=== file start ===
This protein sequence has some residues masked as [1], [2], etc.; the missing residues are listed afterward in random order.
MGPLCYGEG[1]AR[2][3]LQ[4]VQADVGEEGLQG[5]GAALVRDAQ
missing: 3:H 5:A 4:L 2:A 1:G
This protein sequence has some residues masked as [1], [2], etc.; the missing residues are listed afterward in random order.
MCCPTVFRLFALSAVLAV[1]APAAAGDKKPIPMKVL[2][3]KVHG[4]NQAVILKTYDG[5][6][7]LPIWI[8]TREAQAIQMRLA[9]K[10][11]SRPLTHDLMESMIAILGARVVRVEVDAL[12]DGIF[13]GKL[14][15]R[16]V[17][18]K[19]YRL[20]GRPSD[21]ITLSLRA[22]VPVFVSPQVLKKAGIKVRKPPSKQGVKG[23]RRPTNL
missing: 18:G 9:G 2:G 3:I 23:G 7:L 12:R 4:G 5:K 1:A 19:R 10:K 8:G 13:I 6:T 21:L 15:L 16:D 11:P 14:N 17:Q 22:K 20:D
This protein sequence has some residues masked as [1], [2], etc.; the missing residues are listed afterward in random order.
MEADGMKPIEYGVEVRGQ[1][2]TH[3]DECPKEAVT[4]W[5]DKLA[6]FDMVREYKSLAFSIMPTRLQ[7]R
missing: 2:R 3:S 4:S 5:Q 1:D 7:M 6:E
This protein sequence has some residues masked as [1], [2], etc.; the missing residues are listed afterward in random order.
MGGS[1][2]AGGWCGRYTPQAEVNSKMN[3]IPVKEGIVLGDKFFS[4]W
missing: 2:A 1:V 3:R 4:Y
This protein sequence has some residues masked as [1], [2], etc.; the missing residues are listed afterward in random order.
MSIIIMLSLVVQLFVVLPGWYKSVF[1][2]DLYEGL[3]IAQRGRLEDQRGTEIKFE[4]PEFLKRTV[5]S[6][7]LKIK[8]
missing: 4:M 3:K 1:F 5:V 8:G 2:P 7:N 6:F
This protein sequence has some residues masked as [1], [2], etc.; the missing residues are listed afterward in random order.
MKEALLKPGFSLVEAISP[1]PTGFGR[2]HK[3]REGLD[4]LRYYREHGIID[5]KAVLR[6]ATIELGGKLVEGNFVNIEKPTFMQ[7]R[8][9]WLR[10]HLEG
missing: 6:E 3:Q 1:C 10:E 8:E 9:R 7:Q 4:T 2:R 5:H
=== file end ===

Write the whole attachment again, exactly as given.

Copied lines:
This protein sequence has some residues masked as [1], [2], etc.; the missing residues are listed afterward in random order.
MGPLCYGEG[1]AR[2][3]LQ[4]VQADVGEEGLQG[5]GAALVRDAQ
missing: 3:H 5:A 4:L 2:A 1:G
This protein sequence has some residues masked as [1], [2], etc.; the missing residues are listed afterward in random order.
MCCPTVFRLFALSAVLAV[1]APAAAGDKKPIPMKVL[2][3]KVHG[4]NQAVILKTYDG[5][6][7]LPIWI[8]TREAQAIQMRLA[9]K[10][11]SRPLTHDLMESMIAILGARVVRVEVDAL[12]DGIF[13]GKL[14][15]R[16]V[17][18]K[19]YRL[20]GRPSD[21]ITLSLRA[22]VPVFVSPQVLKKAGIKVRKPPSKQGVKG[23]RRPTNL
missing: 18:G 9:G 2:G 3:I 23:G 7:L 12:R 4:G 5:K 1:A 19:R 10:K 8:G 13:I 6:T 21:L 15:L 16:D 11:P 14:N 17:Q 22:K 20:D
This protein sequence has some residues masked as [1], [2], etc.; the missing residues are listed afterward in random order.
MEADGMKPIEYGVEVRGQ[1][2]TH[3]DECPKEAVT[4]W[5]DKLA[6]FDMVREYKSLAFSIMPTRLQ[7]R
missing: 2:R 3:S 4:S 5:Q 1:D 7:M 6:E
This protein sequence has some residues masked as [1], [2], etc.; the missing residues are listed afterward in random order.
MGGS[1][2]AGGWCGRYTPQAEVNSKMN[3]IPVKEGIVLGDKFFS[4]W
missing: 2:A 1:V 3:R 4:Y
This protein sequence has some residues masked as [1], [2], etc.; the missing residues are listed afterward in random order.
MSIIIMLSLVVQLFVVLPGWYKSVF[1][2]DLYEGL[3]IAQRGRLEDQRGTEIKFE[4]PEFLKRTV[5]S[6][7]LKIK[8]
missing: 4:M 3:K 1:F 5:V 8:G 2:P 7:N 6:F
This protein sequence has some residues masked as [1], [2], etc.; the missing residues are listed afterward in random order.
MKEALLKPGFSLVEAISP[1]PTGFGR[2]HK[3]REGLD[4]LRYYREHGIID[5]KAVLR[6]ATIELGGKLVEGNFVNIEKPTFMQ[7]R[8][9]WLR[10]HLEG
missing: 6:E 3:Q 1:C 10:E 8:E 9:R 7:Q 4:T 2:R 5:H